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Stuart Lindsley v. Natural Carbonic Gas Company

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United States Supreme Court

220 U.S. 61

Stuart Lindsley  v.  Natural Carbonic Gas Company

 Argued: January 3 and 4, 1911. --- Decided: March 13, 1911

By a bill in equity exhibited in the circuit court, the appellant, as owner and holder of capital stock and bonds of the Natural Carbonic Gas Company, sought a decree enjoining that company from obeying, and the other defendants from enforcing, a statute of the state of New York, approved May 20, 1908, entitled, 'An Act for the Protection of the Natural Mineral Springs of the State, and to Prevent Waste and Impairment of Its Natural Mineral Waters,' and containing, among others, this provision: 'Pumping, or otherwise drawing by artificial appliance, from any well made by boring or drilling into the rock, that class of mineral waters holding in solution natural mineral salts and an excess of carbonic acid gas, or pumping, or by any artificial contrivance whatsoever in any manner producing, an unnatural flow of carbonic acid gas issuing from or contained in any well made by boring or drilling into the rock, for the purpose of extracting, collecting, compressing, liquifying, or vending such gas as a commodity otherwise than in connection with the mineral water and the other mineral ingredients with which it was associated, is hereby declared to be unlawful.' Laws 1908, vol. 2, chap. 429, p. 1221.

In addition to what properly may be passed without special mention, the bill alleges that the gas company owns 21 acres of lands in Saratoga Springs, New York, which contain mineral waters of the class specified in the statute; that these waters are percolating waters, not naturally flowing to or upon the surface, and can be reached and lifted to the surface only by means of pumps or other artificial appliances; that the gas company is engaged in collecting natural carbonic acid gas from these waters, and in compressing and selling the gas as a separate commodity; that this business has come to be both large and lucrative, and as a necessary incident to its successful prosecution the gas company has sunk upon its land wells of great depth, made by boring or drilling into the underlying rock, and has fitted these wells with tubing, seals, and pumps, whereby it lifts the waters and the gas contained therein to the surface; that these pumps do not exercise any force of compulsion upon waters in or under adjoining lands, but lift to the surface only such waters as flow by reason of the laws of nature into the wells, that when the waters are lifted to the surface, the excess of carbonic acid gas therein naturally escapes and is caught and compressed preparatory to its sale, none thereof being wasted, and no process being employed to increase the natural separation of the excess of gas from the waters; and that many other landowners in Saratoga Springs have like wells, which are operated in a like way, with a like purpose.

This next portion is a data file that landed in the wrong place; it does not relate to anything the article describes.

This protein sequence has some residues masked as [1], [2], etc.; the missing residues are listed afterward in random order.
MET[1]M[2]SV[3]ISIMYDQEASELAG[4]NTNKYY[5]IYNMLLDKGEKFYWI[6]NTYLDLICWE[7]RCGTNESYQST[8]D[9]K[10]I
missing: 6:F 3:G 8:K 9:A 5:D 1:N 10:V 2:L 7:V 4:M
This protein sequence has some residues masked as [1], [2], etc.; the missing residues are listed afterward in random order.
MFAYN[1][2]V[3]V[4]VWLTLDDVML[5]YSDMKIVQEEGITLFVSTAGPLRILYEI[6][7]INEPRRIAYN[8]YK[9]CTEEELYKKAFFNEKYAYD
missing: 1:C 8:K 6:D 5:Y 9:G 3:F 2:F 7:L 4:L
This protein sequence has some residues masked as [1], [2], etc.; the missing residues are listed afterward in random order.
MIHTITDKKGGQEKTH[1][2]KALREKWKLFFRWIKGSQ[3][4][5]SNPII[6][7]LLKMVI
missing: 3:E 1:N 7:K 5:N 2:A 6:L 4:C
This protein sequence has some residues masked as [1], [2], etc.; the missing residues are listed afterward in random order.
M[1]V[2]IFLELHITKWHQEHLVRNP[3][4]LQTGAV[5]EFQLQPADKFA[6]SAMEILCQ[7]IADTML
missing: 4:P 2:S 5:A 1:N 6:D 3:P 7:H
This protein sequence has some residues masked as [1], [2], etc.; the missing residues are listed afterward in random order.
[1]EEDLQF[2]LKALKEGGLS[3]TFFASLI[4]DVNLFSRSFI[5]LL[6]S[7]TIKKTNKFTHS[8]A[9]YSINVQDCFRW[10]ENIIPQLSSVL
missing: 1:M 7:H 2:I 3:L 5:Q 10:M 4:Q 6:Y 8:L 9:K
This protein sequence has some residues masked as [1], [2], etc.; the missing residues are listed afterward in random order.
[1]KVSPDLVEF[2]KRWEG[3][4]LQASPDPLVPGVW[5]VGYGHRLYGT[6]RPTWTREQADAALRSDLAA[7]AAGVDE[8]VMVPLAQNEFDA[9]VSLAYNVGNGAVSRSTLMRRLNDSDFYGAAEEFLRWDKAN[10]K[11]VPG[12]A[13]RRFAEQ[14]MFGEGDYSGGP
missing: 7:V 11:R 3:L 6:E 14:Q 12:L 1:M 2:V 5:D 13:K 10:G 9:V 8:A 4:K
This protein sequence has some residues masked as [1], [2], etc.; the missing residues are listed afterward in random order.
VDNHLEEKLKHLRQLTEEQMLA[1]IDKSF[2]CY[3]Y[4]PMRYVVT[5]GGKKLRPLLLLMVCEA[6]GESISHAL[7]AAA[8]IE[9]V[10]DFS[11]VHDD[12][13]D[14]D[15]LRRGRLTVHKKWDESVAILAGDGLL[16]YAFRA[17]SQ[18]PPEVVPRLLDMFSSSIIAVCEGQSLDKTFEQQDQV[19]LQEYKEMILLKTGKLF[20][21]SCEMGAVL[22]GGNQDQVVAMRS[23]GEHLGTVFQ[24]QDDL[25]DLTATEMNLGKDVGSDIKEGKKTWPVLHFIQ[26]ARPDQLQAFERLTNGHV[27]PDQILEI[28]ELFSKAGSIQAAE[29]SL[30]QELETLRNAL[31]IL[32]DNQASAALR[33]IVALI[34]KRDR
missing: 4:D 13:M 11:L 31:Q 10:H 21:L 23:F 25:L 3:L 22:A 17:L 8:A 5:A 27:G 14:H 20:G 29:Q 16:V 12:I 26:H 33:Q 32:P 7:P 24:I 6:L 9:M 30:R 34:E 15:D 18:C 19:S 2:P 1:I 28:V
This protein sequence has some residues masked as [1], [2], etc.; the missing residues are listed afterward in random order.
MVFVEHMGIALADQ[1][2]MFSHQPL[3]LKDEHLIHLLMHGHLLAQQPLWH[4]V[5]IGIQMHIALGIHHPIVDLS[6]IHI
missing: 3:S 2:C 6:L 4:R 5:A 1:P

It also is alleged that the gas company bottles and sells for drinking purposes and for use by invalids and others all of the mineral waters pumped from its wells 'for which there is any market or demand,' but there is no allegation of the extent of this market or demand, and it was conceded in argument that a large proportion of the waters pumped from the company's wells is not used, but is suffered to run to waste.

In terms the bill predicates the right to the relief sought upon the claim that the state statute deprives the appellant and others of property without due process of law, and denies to them the equal protection of the laws, and therefore is violative of the 14th Amendment to the Constitution of the United States.

In the circuit court the defendants other than the gas company demurred to the bill, the demurrers were sustained (170 Fed. 1023), and a decree dismissing the bill was entered, whereupon this appeal was prayed and

allowed.

Messrs. Guthrie B. Plante, Edgar T. Brackett, Robert C. Morris, and Alton B. Parker for appellant.

[Argument of Counsel from pages 64-68 intentionally omitted]

Messrs. Nash Rockwood, Charles C. Lester, and Edward R. O'Malley for appellees.

Statement by Mr. Justice Van Devanter:

[Argument of Counsel from pages 68-72 intentionally omitted]

Mr. Justice Van Devanter, having made the foregoing statement, delivered the opinion of the court:

NotesEdit

This work is in the public domain in the United States because it is a work of the United States federal government (see 17 U.S.C. 105).